cat_reviews

Different Name, Same Band

October 5th, 2009

The Soft Pack – The Bowery Ballroom – October 2, 2009

the Soft Pack

After recently changing its name from the Muslims to something even more nondescript, the Soft Pack opened its Friday-night set at The Bowery Ballroom playing “Right and Wrong” at breakneck speed. Lead vocalist Matt Lamkin sang with his usual cool, emotionless detachment as he stared out over everyone’s heads into the back of the room. The band’s raw back-to-basics rock is a serious business, and Lamkin focused on his measured pitch with a defiant punch: “Hey all you killers/ Hey, hey/ Why don’t you all just call it a day.” What Lamkin suppresses, the rest of the band makes up for in pure sweat ethic. He was forever bent over the guitar, straining to keep pace with Brian Hill, who stood behind his drum kit, pounding out ordered rhythms. The idea seemed to be to get real leverage on the snare and single tall tom, all while stomping out the kick drum. He was visibly exhausted when they finished “Future Rock.”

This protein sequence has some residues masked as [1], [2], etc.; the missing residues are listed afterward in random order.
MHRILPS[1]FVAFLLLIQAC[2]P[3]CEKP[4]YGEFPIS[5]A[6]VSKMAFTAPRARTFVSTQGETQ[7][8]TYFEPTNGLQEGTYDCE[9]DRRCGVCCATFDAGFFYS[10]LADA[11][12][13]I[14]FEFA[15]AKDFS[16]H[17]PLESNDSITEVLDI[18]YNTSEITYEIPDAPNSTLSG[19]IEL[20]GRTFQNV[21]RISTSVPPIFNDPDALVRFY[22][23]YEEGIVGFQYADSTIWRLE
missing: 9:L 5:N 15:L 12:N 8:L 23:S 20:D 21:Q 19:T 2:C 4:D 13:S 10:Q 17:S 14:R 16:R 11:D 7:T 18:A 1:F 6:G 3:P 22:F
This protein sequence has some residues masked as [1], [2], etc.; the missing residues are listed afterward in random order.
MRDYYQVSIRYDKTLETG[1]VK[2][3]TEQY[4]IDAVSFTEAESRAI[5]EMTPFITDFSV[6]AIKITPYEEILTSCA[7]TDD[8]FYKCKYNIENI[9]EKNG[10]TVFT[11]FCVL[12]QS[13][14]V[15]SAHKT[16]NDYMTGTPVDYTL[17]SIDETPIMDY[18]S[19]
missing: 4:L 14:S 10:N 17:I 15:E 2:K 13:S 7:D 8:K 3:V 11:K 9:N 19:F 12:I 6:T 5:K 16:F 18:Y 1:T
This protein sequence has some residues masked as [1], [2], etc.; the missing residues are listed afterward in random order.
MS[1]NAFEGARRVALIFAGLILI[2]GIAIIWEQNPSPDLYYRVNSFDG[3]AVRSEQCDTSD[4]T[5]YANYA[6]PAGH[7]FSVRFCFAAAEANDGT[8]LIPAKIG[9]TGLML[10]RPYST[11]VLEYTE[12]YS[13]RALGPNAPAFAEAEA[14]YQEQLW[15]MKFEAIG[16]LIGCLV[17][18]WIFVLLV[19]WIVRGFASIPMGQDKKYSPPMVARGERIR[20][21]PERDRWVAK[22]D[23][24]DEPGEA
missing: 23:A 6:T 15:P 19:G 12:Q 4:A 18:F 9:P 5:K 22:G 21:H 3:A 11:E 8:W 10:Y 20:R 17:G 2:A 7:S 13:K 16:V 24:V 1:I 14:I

The Soft Pack has been able to make short work of smaller venues, ascending to The Bowery Ballroom on the strength of just two EPs and a couple of singles. Answering any questions regarding whether the group could continue to pull off its catchy, post-punk sound, the Soft Pack unleashed new tracks “Answer to Yourself” and “Pull Out” with Lamkin’s naturally irregular melodic style and barbed lyric edge to rival the subversive hit “Nightlife.” Proving that a band name is nothing more than what you become known as, the guys in Soft Pack are determined to let the only thing that matters ultimately determine their fate: the music. —Jason Dean